Karin Stanton/Hawaii 247 Contributing Editor
Pelekane Bay is getting some much needed TLC, thanks to a dose a federal stimulus money.
The restoration project kicked off Monday, Aug. 17 at an invite-only reception attended by U.S. Sen. Daniel K. Inouye.
Pelekane Bay traditionally was a sheltered place for young fish to grow and mature, fed by streams from Kohala Mountain. The ancient heaiu of Puukohola National Historical Park overlook the bay, with Spencer’s Beach Park to the south and Kawaihae Harbor to the north.
With the introduction of exotic plants and animals, the mauka watershed deteriorated and sediments are dumped into the bay every time there is a storm.
Add decades of ranching, development, feral goats and the occasional devastating wildfire, and the land above the bay now is largely barren or covered with the invasive fountain grass.
This led the Kohala Watershed Partnership – with the sponsorship of The Kohala Center – to spearhead the project, apply for the NOAA grant and turn a 2005 restoration plan into action.
To fund the project, the partnership received $2.69 million in federal funds through a National Oceanic and Atmospheric Administration (NOAA) coastal restoration grant, which in turn is funded through the American Recovery and Reinvestment Act.
Allen Tom, NOAA regional director, said he was delighted to see the federal funds benefiting the such a significant Big Island site.
“It’s huge, especially because it’s such a community based effort,” he said. “There is only one other project like it and that’s in the Mariana Islands. This is a great project for Hawaii.”
Inouye said he pleased to see the stimulus funds at work.
“It’s such a small amount of the active stimulus,” he said. “It’s one of those projects that people talk about doing. This is getting done.”
The senator said he expects the Pelekane Bay Watershed Restoration Project to have great benefits.
“We will provide jobs and in the process save the bay. If you don’t fix the whole watershed, you lose the bay,” Inouye said. “It’s a win-win.”
The first step of the 18-month project is to clean up Pelekane Bay and reduce the amount of sediment moving in to the estuary from the watershed, said Melora Purell, KWP coordinator. That process will begin on land, with crews constructing fencing, eradicating fountain grass and building sediment dams in ravines and gulches.
“The coral reef is being choked by the sediment,” Purell said. “We want to reverse the degradation of the watershed, and work with the natural systems to reduce the sediment moving into the bay.”
The federal funds mean Purell can hire a team of 15 — field crew, field technicians, and an outreach assistant — although she also will be relying on land owners and some volunteer work.
The designated watershed area includes pastures, stream corridors, and remnant native dry forest owned by Queen Emma Land Company (6,600 acres) and state Department of Land and Natural Resources (390 acres), all leased to Parker Ranch.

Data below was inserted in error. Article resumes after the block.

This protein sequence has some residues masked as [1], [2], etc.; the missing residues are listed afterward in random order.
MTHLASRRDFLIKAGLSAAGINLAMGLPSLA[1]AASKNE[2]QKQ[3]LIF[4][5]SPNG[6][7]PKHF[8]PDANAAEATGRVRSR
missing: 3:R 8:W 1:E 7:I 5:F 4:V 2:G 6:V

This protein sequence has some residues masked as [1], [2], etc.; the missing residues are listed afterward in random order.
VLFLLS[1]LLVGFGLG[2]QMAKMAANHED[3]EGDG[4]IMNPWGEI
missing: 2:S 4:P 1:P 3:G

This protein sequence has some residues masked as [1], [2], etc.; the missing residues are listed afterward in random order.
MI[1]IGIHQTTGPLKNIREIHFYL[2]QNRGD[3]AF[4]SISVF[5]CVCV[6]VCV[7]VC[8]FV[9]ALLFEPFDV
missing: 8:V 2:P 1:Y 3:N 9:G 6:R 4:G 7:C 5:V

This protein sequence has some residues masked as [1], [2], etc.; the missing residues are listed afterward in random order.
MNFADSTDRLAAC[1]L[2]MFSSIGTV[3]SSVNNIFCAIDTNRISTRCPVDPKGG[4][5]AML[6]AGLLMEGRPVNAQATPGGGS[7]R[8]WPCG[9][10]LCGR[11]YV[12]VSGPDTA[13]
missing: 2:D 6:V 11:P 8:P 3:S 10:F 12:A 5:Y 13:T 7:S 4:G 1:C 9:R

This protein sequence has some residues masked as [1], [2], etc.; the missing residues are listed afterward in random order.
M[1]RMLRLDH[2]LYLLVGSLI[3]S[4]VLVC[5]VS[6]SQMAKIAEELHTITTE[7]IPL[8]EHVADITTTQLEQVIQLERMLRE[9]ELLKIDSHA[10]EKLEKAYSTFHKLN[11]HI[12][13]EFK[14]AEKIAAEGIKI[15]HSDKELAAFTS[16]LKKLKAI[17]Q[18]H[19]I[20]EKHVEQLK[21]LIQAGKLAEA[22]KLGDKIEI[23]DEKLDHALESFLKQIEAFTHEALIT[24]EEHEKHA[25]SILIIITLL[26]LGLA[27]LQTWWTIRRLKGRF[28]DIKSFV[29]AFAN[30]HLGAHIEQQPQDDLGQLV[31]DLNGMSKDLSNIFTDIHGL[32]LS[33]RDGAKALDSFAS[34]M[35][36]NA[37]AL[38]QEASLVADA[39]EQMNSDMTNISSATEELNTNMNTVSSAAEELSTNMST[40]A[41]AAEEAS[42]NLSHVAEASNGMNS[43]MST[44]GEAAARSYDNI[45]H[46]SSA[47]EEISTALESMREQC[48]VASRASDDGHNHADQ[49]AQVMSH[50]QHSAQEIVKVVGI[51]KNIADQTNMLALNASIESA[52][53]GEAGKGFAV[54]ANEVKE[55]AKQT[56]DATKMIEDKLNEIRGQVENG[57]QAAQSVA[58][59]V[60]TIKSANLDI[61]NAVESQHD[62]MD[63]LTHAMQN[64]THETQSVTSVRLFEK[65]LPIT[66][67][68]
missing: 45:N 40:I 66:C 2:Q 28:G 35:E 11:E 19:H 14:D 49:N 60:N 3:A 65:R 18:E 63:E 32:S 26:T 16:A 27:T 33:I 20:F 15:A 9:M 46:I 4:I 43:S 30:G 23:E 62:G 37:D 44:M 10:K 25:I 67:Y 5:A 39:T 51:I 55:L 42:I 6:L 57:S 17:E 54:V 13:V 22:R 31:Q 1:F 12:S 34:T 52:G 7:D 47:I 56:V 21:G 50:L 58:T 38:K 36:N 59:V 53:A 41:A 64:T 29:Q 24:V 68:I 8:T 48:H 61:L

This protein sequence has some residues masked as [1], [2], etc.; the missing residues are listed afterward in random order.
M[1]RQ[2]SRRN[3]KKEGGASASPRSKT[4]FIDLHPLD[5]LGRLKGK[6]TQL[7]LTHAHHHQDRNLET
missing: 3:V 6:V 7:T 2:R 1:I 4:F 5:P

Other landowners include Ponoholo Ranch, Kohala Preserve Conservation Trust, state Department of Hawaiian Home Lands, Laupahoehoe Nui LLC, Kahua Ranch and Kamehemeha Schools.
“The remarkable thing is that this is a voluntary coalition of public and private resources,” she said.
Matt Hamabata, executive director of The Kohala Center, said the restoration project fits the non-profit’s mission to champion environmental research and education that support a sustainable future for the island and the world.
“The Pelekane Bay Watershed Restoration Project is one of two Hawaii habitat restoration projects and one of just 50 selected nationwide from 814 proposals to receive stimulus funding from NOAA,” he said. “We always strive for excellence, and it is very satisfying to see the KWP team receive this award because they excel at what they do. Succeeding because of merit means that we expect the very best of ourselves, so that we can deliver the only very best for Hawaii.”
NOAA is funding only one other project in Hawaii through the ARRA Coastal Restoration grant program.
The Nature Conservancy received $3.4 million for its Maunalua Bay Reef Restoration Project on Oahu. That project will generate 73 jobs to implement a large-scale invasive alien algae removal program as the first step to restore marine habitat in the Kuliouou reef flats.
Pelekane Bay Watershed Restoration Project goals
* Restoration of 400 acres of native vegetation along 6 miles of stream corridors;
* Restoration of 100 critically-eroding sites (13 acres of erosion control fabric and grass plantings, 1,450 acres of watershed impacted) with at least 50 sediment check dams protecting four miles downstream of check dams;
* Installation of 100,000 native plants; and
* Construction of 20 miles of goat-proof fencing to create 11,750 acres free of feral goats.
Work will begin immediately and is expected to be completed by December 2010.
Also on Monday, Inouye was the keynote speaker at a luncheon sponsored by the Kona-Kohala Chamber of Commerce.
The senator also paid his first visit to Puukohola National Historical Park, which overlooks Pelekane Bay.
Inouye toured the park’s visitor center, which includes historical and educational material, as well as ancient Hawaiian tools, weapons and everyday items.
The visitor center opened in August 2007.